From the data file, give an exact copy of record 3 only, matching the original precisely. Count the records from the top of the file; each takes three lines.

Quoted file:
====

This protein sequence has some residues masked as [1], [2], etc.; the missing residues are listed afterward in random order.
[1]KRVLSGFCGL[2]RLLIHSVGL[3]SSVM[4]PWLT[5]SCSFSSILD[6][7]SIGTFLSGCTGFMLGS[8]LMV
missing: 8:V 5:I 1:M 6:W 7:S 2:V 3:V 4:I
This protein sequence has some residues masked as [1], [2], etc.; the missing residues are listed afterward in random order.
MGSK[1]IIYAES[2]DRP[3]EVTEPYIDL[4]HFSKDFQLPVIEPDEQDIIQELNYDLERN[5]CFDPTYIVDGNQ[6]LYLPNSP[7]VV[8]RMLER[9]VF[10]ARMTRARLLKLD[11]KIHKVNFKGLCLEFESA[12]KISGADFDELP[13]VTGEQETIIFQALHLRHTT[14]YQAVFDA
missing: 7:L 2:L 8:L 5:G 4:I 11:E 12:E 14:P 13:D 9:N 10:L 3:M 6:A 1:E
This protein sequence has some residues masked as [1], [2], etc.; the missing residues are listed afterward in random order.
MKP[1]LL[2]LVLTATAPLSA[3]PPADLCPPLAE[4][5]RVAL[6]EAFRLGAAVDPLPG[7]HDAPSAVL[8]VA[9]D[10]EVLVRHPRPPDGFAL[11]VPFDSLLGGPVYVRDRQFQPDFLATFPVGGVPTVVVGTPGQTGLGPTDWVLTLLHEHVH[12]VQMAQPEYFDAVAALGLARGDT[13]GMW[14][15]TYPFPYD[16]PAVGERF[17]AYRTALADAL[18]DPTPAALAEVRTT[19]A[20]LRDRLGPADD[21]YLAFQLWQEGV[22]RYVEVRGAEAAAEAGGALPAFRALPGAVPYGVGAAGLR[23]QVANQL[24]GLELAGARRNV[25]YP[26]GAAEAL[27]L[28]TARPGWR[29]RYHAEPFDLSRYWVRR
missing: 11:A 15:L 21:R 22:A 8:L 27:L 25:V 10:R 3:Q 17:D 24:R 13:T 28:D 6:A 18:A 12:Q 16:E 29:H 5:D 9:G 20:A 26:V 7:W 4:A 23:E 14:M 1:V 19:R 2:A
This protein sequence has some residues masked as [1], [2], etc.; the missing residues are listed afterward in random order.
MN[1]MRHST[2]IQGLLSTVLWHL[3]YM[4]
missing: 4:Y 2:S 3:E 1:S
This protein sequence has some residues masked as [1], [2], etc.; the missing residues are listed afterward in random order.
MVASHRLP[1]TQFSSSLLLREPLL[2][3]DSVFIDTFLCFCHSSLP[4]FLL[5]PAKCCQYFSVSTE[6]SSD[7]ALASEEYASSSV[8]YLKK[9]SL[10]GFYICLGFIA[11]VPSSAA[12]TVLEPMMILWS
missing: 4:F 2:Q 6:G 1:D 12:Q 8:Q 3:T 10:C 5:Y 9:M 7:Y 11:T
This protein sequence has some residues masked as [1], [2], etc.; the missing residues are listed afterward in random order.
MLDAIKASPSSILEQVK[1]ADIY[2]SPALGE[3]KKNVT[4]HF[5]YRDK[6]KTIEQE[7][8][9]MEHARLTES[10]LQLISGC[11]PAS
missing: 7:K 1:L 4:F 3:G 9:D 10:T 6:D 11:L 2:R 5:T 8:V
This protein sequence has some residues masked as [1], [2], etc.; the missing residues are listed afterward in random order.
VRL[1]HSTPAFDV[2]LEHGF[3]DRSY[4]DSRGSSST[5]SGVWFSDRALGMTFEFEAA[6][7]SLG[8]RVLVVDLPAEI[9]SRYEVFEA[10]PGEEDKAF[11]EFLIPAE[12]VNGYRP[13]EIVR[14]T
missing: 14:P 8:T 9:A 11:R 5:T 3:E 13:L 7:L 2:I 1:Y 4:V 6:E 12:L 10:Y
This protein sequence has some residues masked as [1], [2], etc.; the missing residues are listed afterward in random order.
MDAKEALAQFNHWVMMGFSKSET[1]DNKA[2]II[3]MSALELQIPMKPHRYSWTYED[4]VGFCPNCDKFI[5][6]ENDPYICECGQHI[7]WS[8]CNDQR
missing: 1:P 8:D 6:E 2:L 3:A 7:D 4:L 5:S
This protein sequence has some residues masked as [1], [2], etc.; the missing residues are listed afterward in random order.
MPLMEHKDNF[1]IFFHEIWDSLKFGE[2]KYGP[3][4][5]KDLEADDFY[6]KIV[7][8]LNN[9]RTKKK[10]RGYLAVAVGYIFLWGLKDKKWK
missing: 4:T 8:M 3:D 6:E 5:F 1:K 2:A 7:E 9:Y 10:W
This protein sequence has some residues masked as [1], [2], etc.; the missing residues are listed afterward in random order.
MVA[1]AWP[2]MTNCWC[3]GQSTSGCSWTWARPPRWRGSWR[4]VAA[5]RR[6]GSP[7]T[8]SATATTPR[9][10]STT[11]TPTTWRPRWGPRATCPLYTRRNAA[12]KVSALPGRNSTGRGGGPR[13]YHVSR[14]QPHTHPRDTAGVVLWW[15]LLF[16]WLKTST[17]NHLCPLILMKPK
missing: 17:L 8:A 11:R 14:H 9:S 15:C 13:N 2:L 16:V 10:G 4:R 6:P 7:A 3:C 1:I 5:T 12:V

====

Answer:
This protein sequence has some residues masked as [1], [2], etc.; the missing residues are listed afterward in random order.
MKP[1]LL[2]LVLTATAPLSA[3]PPADLCPPLAE[4][5]RVAL[6]EAFRLGAAVDPLPG[7]HDAPSAVL[8]VA[9]D[10]EVLVRHPRPPDGFAL[11]VPFDSLLGGPVYVRDRQFQPDFLATFPVGGVPTVVVGTPGQTGLGPTDWVLTLLHEHVH[12]VQMAQPEYFDAVAALGLARGDT[13]GMW[14][15]TYPFPYD[16]PAVGERF[17]AYRTALADAL[18]DPTPAALAEVRTT[19]A[20]LRDRLGPADD[21]YLAFQLWQEGV[22]RYVEVRGAEAAAEAGGALPAFRALPGAVPYGVGAAGLR[23]QVANQL[24]GLELAGARRNV[25]YP[26]GAAEAL[27]L[28]TARPGWR[29]RYHAEPFDLSRYWVRR
missing: 11:A 15:L 21:R 22:A 8:L 27:L 25:V 10:R 3:Q 17:D 24:R 13:T 28:D 6:A 18:A 12:Q 16:E 29:H 5:D 9:G 20:A 26:V 7:W 4:A 23:E 14:M 1:V 19:R 2:A